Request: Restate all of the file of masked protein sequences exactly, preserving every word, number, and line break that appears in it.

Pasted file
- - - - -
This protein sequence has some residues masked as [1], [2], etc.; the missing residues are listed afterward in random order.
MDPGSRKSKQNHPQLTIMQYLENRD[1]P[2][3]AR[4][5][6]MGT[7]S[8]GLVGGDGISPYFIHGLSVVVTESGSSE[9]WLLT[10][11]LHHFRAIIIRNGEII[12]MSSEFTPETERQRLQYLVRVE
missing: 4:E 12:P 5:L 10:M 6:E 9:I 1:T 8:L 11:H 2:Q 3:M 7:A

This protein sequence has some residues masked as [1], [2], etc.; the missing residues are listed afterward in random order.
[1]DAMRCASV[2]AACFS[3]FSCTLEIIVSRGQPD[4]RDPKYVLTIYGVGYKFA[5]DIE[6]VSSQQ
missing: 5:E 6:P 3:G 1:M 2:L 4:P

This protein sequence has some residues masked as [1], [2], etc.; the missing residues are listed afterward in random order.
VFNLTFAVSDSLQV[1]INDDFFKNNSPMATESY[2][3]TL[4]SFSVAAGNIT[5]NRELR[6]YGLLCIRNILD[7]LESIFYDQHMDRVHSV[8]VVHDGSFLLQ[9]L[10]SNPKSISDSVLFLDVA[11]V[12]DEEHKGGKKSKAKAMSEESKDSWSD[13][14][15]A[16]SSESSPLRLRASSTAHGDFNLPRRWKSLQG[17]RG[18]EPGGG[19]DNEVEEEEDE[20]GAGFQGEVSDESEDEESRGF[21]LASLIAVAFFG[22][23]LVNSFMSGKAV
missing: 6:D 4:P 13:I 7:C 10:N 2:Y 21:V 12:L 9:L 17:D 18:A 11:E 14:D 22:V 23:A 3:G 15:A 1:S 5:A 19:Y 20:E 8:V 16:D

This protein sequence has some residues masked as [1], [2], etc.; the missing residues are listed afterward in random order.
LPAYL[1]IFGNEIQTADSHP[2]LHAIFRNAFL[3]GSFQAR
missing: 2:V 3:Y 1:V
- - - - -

This protein sequence has some residues masked as [1], [2], etc.; the missing residues are listed afterward in random order.
MDPGSRKSKQNHPQLTIMQYLENRD[1]P[2][3]AR[4][5][6]MGT[7]S[8]GLVGGDGISPYFIHGLSVVVTESGSSE[9]WLLT[10][11]LHHFRAIIIRNGEII[12]MSSEFTPETERQRLQYLVRVE
missing: 4:E 12:P 5:L 10:M 6:E 9:I 1:T 8:L 11:H 2:Q 3:M 7:A

This protein sequence has some residues masked as [1], [2], etc.; the missing residues are listed afterward in random order.
[1]DAMRCASV[2]AACFS[3]FSCTLEIIVSRGQPD[4]RDPKYVLTIYGVGYKFA[5]DIE[6]VSSQQ
missing: 5:E 6:P 3:G 1:M 2:L 4:P

This protein sequence has some residues masked as [1], [2], etc.; the missing residues are listed afterward in random order.
VFNLTFAVSDSLQV[1]INDDFFKNNSPMATESY[2][3]TL[4]SFSVAAGNIT[5]NRELR[6]YGLLCIRNILD[7]LESIFYDQHMDRVHSV[8]VVHDGSFLLQ[9]L[10]SNPKSISDSVLFLDVA[11]V[12]DEEHKGGKKSKAKAMSEESKDSWSD[13][14][15]A[16]SSESSPLRLRASSTAHGDFNLPRRWKSLQG[17]RG[18]EPGGG[19]DNEVEEEEDE[20]GAGFQGEVSDESEDEESRGF[21]LASLIAVAFFG[22][23]LVNSFMSGKAV
missing: 6:D 4:P 13:I 7:C 10:N 2:Y 21:V 12:L 9:L 17:D 18:A 11:E 14:D 22:V 23:A 3:G 15:A 1:S 5:A 19:Y 20:E 8:V 16:D

This protein sequence has some residues masked as [1], [2], etc.; the missing residues are listed afterward in random order.
LPAYL[1]IFGNEIQTADSHP[2]LHAIFRNAFL[3]GSFQAR
missing: 2:V 3:Y 1:V